Sunset in Mondulkiri / by: Dara Saoyuth
The eight-hour trip on the bus to Mondulkiri was the longest journey of my life. To reach the final destination of our class trip to one of Cambodia’s most beautiful places we passed through Kandal, Kampong Cham and Kratie provinces. It wasn’t going to all fun on the trip, as my classmates at the Department of Media and Communication at RUPP and I were divided into groups to do class projects about eco-tourism, however, we were sure to find plenty of time for fun on the trip.
Being used to watching never ending traffic and looking at buildings that reach high into the sky, I really enjoyed the view along the way to Mondulkiri, filled with various types of trees, expansive fields and rolling mountains. Once the long trip was finally over we were dropped off at the city centre, where we checked out the central market and surrounding parks. The market was small and unimpressive and the park was filled with dust instead of flowers, so we weren’t anxious to stick around.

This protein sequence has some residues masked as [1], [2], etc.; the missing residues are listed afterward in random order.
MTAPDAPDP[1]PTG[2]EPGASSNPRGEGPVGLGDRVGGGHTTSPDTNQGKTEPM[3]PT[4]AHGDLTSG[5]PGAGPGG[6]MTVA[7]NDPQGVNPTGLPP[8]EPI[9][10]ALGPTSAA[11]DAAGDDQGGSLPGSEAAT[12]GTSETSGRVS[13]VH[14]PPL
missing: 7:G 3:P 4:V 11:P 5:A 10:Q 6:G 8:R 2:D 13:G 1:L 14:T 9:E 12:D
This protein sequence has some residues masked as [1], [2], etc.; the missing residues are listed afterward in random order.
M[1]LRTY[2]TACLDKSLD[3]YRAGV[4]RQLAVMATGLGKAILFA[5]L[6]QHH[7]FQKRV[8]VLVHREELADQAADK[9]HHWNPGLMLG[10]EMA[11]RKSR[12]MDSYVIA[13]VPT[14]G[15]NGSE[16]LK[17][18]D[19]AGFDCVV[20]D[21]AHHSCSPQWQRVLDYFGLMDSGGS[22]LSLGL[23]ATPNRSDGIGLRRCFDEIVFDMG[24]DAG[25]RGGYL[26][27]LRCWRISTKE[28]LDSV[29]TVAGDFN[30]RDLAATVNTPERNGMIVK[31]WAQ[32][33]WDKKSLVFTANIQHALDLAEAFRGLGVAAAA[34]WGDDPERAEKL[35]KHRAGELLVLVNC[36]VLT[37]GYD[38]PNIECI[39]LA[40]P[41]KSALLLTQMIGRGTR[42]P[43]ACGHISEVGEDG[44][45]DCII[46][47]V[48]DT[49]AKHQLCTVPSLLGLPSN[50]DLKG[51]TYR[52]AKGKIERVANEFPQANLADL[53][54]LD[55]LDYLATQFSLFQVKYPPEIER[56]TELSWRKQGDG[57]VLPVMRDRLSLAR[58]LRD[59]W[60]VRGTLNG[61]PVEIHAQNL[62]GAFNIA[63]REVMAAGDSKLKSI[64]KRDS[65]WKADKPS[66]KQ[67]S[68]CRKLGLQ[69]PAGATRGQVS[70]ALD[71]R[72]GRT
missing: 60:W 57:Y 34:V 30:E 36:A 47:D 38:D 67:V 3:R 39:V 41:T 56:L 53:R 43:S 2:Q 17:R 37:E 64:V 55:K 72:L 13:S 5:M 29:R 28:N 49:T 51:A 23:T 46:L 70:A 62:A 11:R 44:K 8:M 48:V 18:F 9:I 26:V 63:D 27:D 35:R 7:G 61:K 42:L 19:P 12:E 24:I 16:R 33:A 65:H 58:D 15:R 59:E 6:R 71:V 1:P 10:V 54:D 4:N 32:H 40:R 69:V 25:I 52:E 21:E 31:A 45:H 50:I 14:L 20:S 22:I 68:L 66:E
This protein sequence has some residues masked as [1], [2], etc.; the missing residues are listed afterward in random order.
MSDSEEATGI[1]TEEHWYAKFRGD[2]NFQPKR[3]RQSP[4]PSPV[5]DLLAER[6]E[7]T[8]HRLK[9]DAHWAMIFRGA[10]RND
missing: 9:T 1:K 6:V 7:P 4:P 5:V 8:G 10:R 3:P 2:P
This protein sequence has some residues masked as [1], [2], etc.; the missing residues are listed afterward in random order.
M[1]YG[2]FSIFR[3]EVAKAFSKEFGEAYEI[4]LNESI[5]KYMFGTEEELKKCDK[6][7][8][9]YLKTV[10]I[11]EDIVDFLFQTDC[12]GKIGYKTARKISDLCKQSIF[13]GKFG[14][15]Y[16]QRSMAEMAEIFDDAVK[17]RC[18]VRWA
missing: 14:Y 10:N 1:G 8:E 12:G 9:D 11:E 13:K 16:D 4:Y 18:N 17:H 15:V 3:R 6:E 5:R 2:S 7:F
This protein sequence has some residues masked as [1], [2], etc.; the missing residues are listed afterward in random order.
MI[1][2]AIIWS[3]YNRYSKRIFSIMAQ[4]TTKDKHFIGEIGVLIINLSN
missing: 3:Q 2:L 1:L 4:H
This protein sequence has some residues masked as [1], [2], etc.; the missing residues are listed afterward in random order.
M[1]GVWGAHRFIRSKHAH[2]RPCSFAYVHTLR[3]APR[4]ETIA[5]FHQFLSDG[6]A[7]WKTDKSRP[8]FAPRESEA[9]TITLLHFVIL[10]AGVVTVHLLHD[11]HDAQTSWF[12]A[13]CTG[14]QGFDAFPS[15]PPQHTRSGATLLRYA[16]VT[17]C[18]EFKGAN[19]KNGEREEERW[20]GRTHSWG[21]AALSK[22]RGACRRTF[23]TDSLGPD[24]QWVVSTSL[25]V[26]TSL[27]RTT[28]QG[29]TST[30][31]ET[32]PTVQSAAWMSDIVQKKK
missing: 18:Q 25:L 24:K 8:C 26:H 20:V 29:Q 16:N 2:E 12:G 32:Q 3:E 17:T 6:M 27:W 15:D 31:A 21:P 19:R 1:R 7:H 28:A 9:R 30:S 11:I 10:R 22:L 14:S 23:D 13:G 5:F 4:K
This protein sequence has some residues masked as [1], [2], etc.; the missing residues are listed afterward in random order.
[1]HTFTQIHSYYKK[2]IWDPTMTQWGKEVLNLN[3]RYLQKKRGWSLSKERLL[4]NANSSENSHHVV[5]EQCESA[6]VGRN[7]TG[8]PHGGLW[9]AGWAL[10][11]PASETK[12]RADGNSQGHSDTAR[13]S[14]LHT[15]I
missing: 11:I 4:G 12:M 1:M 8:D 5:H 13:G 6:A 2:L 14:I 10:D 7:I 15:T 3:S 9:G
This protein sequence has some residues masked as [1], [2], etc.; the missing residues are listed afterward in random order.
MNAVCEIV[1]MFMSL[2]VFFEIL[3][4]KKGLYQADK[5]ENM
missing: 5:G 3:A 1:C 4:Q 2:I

Since 80 percent of the population was comprised of ethnic minorities, making me think it would be rural and lack a lot of modern influence, I was surprised to see there were plenty of guesthouses and karaoke bars nearby. It seemed there were very few differences between life out here and back in Phnom Penh.
But, after talking to some of the native people I began to notice a gap between Cambodians in the city and ethnic minorities in the country side. The indigenous people often live alongside nature and make a living by farming and growing vegetables. Among other things, living deep in the forest or far away from civilization makes it harder for ethnic minorities to get to school and receive a proper education.
Development in Mondulkiri / by: Dara Saoyuth
Now that industry is beginning to get started in the province, people are able to move about more and even start their own businesses in the area. We saw an example of this two nights during a party at Angkor Forest Guesthouse, where we were staying, when people were invited to dance to Khmer music and indigenous music from local minority population.
The hardest part of staying in the northern forest of Cambodia was the cold weather in the evening and especially in the morning. I had to cover myself with two blankets just to sleep, and wear a sweater whenever I left my room. Beyond that, I liked everything in Mondulkiri, especially the natural tourism sites. I certainly wouldn’t hesitate to say yes if anyone asked me to go there again.
By: Dara Saoyuth
This article was published on Lift, Issue 50 published on December 22, 2010
You can also read the article on Phnom Penh Post website by CLICKING HERE
- Study Tour to Mondulkiri (saoyuth.wordpress.com)